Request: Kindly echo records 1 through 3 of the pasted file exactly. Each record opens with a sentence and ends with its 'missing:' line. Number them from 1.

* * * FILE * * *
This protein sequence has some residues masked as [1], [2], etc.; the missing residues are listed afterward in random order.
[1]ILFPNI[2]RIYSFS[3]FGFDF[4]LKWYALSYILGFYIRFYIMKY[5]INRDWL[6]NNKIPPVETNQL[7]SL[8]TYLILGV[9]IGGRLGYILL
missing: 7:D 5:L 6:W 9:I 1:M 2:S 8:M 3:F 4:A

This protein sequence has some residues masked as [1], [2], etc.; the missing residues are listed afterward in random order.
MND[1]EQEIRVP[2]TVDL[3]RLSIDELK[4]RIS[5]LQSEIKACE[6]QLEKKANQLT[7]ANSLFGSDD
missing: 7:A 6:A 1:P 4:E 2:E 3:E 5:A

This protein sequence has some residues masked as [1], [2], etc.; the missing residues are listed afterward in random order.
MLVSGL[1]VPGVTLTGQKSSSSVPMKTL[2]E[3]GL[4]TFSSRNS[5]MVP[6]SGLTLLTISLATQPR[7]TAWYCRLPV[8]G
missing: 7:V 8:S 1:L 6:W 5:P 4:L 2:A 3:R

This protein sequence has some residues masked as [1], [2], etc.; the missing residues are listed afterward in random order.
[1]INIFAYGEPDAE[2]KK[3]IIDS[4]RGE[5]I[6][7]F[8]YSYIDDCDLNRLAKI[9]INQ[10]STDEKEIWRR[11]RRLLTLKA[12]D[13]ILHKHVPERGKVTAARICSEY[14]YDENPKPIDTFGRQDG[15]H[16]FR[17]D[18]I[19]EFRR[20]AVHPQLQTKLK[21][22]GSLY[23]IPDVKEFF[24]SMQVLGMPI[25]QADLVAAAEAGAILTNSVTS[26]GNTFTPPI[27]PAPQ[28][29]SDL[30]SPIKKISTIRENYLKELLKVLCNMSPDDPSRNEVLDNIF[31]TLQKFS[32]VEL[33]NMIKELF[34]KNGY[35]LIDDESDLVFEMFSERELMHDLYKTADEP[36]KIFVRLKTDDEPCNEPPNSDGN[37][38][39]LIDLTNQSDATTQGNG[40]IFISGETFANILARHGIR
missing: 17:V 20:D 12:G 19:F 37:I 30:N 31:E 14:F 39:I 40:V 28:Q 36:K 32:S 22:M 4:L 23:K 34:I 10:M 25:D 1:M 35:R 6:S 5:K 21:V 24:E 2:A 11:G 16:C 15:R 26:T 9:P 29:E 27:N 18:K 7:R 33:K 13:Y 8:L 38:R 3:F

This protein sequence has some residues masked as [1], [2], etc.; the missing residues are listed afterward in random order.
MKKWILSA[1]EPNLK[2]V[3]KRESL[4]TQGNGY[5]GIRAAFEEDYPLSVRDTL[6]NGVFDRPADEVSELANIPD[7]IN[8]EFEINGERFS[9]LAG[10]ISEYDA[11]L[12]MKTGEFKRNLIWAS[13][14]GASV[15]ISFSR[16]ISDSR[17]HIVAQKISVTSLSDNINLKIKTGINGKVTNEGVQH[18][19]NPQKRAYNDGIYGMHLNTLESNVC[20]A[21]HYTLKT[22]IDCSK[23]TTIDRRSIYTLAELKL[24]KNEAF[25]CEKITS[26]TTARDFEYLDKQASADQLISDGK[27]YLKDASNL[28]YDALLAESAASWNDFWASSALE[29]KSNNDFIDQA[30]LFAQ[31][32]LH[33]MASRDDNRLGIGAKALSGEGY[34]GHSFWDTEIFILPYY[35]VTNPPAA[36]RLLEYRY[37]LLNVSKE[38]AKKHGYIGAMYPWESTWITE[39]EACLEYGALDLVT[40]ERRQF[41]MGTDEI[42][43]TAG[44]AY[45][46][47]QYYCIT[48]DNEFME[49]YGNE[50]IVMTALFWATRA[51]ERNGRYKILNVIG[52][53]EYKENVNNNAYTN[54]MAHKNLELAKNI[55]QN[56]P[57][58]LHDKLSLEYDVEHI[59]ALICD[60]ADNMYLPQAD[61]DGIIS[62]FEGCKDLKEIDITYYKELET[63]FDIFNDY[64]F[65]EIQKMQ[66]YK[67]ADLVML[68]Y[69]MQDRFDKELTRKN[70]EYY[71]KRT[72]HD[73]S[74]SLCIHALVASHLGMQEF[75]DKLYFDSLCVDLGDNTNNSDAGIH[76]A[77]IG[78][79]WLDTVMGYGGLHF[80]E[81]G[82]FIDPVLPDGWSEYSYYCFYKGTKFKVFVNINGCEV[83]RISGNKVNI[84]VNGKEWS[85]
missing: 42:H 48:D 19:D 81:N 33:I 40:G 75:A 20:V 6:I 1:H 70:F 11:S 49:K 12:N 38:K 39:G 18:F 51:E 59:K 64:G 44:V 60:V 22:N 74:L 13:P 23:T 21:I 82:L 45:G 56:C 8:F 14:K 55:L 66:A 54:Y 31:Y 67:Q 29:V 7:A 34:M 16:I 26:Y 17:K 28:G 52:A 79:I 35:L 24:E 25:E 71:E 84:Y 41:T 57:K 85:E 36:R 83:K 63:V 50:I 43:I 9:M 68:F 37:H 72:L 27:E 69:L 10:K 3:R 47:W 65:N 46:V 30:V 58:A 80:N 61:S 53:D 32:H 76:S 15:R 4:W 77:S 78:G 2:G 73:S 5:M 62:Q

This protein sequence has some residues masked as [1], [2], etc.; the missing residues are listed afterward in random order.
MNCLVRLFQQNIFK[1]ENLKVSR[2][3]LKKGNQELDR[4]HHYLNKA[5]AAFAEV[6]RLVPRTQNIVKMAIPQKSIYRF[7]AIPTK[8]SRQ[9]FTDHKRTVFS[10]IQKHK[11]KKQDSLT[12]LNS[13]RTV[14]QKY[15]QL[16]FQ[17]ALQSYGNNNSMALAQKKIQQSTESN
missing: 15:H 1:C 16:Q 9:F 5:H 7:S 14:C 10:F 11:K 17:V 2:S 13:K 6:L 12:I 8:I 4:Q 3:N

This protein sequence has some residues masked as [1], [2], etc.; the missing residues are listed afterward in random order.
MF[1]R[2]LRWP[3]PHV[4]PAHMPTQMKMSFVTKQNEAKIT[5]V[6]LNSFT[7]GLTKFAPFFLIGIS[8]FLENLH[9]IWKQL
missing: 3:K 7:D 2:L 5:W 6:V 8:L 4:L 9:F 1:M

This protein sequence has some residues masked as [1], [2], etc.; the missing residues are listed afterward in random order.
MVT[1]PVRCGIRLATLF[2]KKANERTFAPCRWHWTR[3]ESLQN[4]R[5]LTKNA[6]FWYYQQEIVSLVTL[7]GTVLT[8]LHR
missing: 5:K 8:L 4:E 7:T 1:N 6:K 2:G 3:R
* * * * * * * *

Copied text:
This protein sequence has some residues masked as [1], [2], etc.; the missing residues are listed afterward in random order.
[1]ILFPNI[2]RIYSFS[3]FGFDF[4]LKWYALSYILGFYIRFYIMKY[5]INRDWL[6]NNKIPPVETNQL[7]SL[8]TYLILGV[9]IGGRLGYILL
missing: 7:D 5:L 6:W 9:I 1:M 2:S 8:M 3:F 4:A

This protein sequence has some residues masked as [1], [2], etc.; the missing residues are listed afterward in random order.
MND[1]EQEIRVP[2]TVDL[3]RLSIDELK[4]RIS[5]LQSEIKACE[6]QLEKKANQLT[7]ANSLFGSDD
missing: 7:A 6:A 1:P 4:E 2:E 3:E 5:A

This protein sequence has some residues masked as [1], [2], etc.; the missing residues are listed afterward in random order.
MLVSGL[1]VPGVTLTGQKSSSSVPMKTL[2]E[3]GL[4]TFSSRNS[5]MVP[6]SGLTLLTISLATQPR[7]TAWYCRLPV[8]G
missing: 7:V 8:S 1:L 6:W 5:P 4:L 2:A 3:R